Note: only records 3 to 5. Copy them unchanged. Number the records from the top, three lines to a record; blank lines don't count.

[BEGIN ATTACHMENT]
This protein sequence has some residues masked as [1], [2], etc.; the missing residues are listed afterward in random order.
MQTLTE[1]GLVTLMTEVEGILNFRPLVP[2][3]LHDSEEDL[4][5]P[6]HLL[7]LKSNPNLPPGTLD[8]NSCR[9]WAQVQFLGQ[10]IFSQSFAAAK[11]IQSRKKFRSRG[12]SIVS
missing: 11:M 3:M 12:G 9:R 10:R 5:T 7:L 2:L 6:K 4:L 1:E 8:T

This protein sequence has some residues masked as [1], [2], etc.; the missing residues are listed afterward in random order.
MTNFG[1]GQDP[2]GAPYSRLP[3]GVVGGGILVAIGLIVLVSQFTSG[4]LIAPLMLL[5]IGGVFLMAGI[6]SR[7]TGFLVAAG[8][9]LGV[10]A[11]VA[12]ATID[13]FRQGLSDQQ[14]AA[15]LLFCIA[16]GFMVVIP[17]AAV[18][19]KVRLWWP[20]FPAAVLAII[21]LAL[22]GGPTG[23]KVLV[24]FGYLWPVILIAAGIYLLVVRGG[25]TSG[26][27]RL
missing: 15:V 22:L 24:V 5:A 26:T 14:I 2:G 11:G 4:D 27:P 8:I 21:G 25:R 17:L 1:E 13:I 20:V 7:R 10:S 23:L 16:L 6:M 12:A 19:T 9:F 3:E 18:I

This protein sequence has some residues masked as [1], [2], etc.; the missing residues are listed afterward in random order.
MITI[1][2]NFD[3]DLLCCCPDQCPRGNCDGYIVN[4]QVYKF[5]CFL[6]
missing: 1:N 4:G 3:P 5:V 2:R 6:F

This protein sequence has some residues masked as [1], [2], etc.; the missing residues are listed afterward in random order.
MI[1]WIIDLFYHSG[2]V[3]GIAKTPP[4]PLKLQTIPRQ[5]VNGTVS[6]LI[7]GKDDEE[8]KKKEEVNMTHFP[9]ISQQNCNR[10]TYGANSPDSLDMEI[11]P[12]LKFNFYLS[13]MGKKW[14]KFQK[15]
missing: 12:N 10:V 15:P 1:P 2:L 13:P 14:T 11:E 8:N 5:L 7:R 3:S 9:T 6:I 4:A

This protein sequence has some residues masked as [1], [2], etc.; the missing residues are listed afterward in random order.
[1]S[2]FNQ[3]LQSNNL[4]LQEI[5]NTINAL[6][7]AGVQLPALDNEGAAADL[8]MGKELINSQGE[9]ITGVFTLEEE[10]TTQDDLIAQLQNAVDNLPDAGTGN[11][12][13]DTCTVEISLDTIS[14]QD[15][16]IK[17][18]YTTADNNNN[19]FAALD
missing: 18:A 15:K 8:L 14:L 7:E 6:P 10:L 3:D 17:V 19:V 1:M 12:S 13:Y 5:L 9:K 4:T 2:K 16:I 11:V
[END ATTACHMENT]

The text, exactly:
This protein sequence has some residues masked as [1], [2], etc.; the missing residues are listed afterward in random order.
MITI[1][2]NFD[3]DLLCCCPDQCPRGNCDGYIVN[4]QVYKF[5]CFL[6]
missing: 1:N 4:G 3:P 5:V 2:R 6:F

This protein sequence has some residues masked as [1], [2], etc.; the missing residues are listed afterward in random order.
MI[1]WIIDLFYHSG[2]V[3]GIAKTPP[4]PLKLQTIPRQ[5]VNGTVS[6]LI[7]GKDDEE[8]KKKEEVNMTHFP[9]ISQQNCNR[10]TYGANSPDSLDMEI[11]P[12]LKFNFYLS[13]MGKKW[14]KFQK[15]
missing: 12:N 10:V 15:P 1:P 2:L 13:P 14:T 11:E 8:N 5:L 7:R 3:S 9:T 6:I 4:A

This protein sequence has some residues masked as [1], [2], etc.; the missing residues are listed afterward in random order.
[1]S[2]FNQ[3]LQSNNL[4]LQEI[5]NTINAL[6][7]AGVQLPALDNEGAAADL[8]MGKELINSQGE[9]ITGVFTLEEE[10]TTQDDLIAQLQNAVDNLPDAGTGN[11][12][13]DTCTVEISLDTIS[14]QD[15][16]IK[17][18]YTTADNNNN[19]FAALD
missing: 18:A 15:K 8:L 14:L 7:E 6:P 10:L 3:D 17:V 19:V 1:M 12:S 13:Y 5:L 9:K 4:T 2:K 16:I 11:V